Semi-automatic rifles and bolt-action rifles are related but far from the same. When handloading, it’s helpful to realize they are not to be approached the same way.
A round for each may well be, and often is, constructed and reconstructed the same ultimately, but the tool settings (and the component choices) may be different. Let me be more defining: a round recipe (all things included) concocted specially for a semi-auto will work just fine, and usually dandy, in a bolt-action. However, it doesn’t always work the other way around. Bolt-guns are generally more tolerant and flexible on what they’ll chamber than gas-guns. I’m thinking of cartridge dimensions and fuel.
These differences result from the fact that the semi-auto feeds itself. Again, to be clear, it’s not so much about maintaining separate set-ups for bolt and semi-auto loads, but you must respect certain points necessary for success with a semi-auto. I believe factory-sponsored loading manuals are notoriously remiss in addressing these differences. Just looking through the tables of load data doesn’t tell you all that you need to know.
So, for this one, let’s talk about what I think is probably the first thing to know, and that’s fuel. Specifically, gas. I say “probably” because it’s really a little longer list, but because there can only be one “first thing,” that’s it for now.
Ever wonder why an extracted case is barely warm when it emerges from the chamber on a bolt-action, no matter how quickly the bolt is being worked to fire subsequent rounds? The reason is that all the gases are long gone by the time the bolt can be unlocked. This is also why an ejected case from a semi-auto will raise a blister on bare skin. And, references like “long gone” aren’t literal. Everything happens in milliseconds.
In a bolt-action, when it’s done, it’s done. The spent cartridge case sits in the chamber until it’s extracted by manual operation of the bolt. In a semi-auto, some propellant gases are bled off or redirected to operate either a piston or, in the case of an AR-15, sent directly into the bolt carrier key via the gas tube (also known as direct impingement). Piston-operated guns normally have a moving part that’s variously connected to the bolt mechanism (the “op-rod” on an M1A, for instance). Either way, the bolt is moved to the rear, unlocking in the process. Problem: The cartridge case is still under pressure, meaning expanded in the chamber, when this starts to happen. There’s really no way around it. If all pressure subsided before the gas reached the mechanism, there would be nothing to power the mechanism.
So, the volume of gas available to operate the system has a whopping lot to do with rifle function and spent case condition. What matters is port pressure. Chamber pressure has no direct correlation to port pressure. Port pressure is what exists at the gas-port location within the barrel bore. Port pressure can and has been measured, but I’ve yet to see it be a part of any loading manual because including that information is a bigger effort. In fact, though, the number doesn’t really matter because it’s going to be different for different port locations and barrel lengths, but what matters, mostly, is figuring out when there’s too much pressure.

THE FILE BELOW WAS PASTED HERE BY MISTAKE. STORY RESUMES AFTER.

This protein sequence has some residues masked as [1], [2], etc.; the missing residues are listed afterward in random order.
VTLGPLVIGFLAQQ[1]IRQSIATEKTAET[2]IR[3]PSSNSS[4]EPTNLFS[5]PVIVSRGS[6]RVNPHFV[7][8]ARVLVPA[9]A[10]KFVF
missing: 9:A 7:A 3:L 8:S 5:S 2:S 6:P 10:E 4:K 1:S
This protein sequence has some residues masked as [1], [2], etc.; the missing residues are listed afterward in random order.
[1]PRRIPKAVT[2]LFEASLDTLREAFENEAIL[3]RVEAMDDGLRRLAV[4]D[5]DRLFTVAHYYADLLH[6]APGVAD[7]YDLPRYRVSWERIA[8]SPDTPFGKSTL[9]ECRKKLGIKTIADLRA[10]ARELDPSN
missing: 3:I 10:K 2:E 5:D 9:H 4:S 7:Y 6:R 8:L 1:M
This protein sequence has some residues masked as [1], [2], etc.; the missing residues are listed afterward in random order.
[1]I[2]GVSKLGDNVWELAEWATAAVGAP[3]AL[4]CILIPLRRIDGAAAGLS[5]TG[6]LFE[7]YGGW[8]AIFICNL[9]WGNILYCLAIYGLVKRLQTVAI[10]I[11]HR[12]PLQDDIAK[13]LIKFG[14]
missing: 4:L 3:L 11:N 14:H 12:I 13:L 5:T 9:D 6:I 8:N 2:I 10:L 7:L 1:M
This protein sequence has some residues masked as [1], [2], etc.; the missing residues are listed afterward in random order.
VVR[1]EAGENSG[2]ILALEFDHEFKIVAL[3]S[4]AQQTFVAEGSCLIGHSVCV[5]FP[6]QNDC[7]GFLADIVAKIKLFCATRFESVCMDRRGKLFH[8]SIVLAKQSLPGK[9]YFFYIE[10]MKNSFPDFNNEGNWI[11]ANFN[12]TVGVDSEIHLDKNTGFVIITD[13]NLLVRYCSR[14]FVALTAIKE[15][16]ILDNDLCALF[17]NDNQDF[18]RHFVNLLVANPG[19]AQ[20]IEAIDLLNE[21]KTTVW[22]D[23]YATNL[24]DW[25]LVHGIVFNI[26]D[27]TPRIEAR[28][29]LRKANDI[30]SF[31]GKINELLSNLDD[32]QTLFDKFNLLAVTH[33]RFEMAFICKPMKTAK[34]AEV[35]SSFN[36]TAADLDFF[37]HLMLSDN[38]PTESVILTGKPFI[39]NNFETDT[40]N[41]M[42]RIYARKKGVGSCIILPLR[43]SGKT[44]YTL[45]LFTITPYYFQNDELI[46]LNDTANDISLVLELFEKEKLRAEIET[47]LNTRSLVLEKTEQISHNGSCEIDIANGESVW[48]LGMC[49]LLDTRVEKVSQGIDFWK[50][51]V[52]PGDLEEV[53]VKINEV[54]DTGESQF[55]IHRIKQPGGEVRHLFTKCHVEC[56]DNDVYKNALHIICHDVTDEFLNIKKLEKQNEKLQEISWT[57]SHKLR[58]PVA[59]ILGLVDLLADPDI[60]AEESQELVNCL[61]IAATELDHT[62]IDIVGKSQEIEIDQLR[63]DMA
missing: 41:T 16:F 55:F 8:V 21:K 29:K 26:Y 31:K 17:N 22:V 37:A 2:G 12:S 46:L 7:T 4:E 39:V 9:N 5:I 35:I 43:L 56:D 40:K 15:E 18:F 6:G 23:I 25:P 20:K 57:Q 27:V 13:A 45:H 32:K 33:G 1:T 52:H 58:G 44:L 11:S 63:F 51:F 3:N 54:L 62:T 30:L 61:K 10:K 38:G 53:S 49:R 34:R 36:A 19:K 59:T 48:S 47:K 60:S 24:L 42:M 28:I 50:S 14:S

If we plot out propellant gas-pressure levels against the progression of bullet movement through the bore, we get a “pressure-time curve.” Upon primer ignition, the propellant burns. The burning produces gas. The gas pressure pushes the bullet down the bore. The faster the propellant is consumed, the more pressure exists behind the bullet, closer to the bolt. Faster-burning propellants have a steeper peak (shorter time); slower propellants peak further down the tube. Bullet weight factors mightily in the pressure-curve shape as well, but that’s for another article, as does barrel length (the longer the barrel, the more pressure is contained within for a longer time), and also port size, port location, and other factors.
So, it’s kind of a wave. The idea is to get the wave to peak at a point where there’s not excessive gas entering the system, but there is sufficient gas entering the system. Mil-spec 20-inch AR-15 barrels call for 12,500 psi, for what that’s worth. And piston guns are not immune from concerns about port pressure.
The upshot is that there’s going to be higher port pressure with slower-burning propellants and lower with faster-burning propellants. Here’s one connection to chamber pressure, and that is that slower-burning propellants tend to show lower chamber pressures in most semi-auto cartridges, so it’s easy to make a serious mistake in propellant selection, with the best of intentions. And keep in mind that “faster” and “slower” refer to propellants within a range of choices that are suitable for a particular cartridge, not to extremes.
Making those choices is fairly easy, however, because most loading manuals have a propellant burn rate table. Find the grouping that includes Alliant RE-15, Hodgdon Varget, Viht. 140/540, and don’t go slower. That’s safe. I’ll go ahead and tell you now, my favorite propellant for all my .223 Rem. handloads for Hodgdon 4895.
Do you reload? Are you interested in reloading? Share your reloading experiences in the comment section.
The following is a specially-adapted excerpt from the forthcoming book, “Top-Grade Ammo,” by author Glen Zediker, owner of Zediker Publishing.
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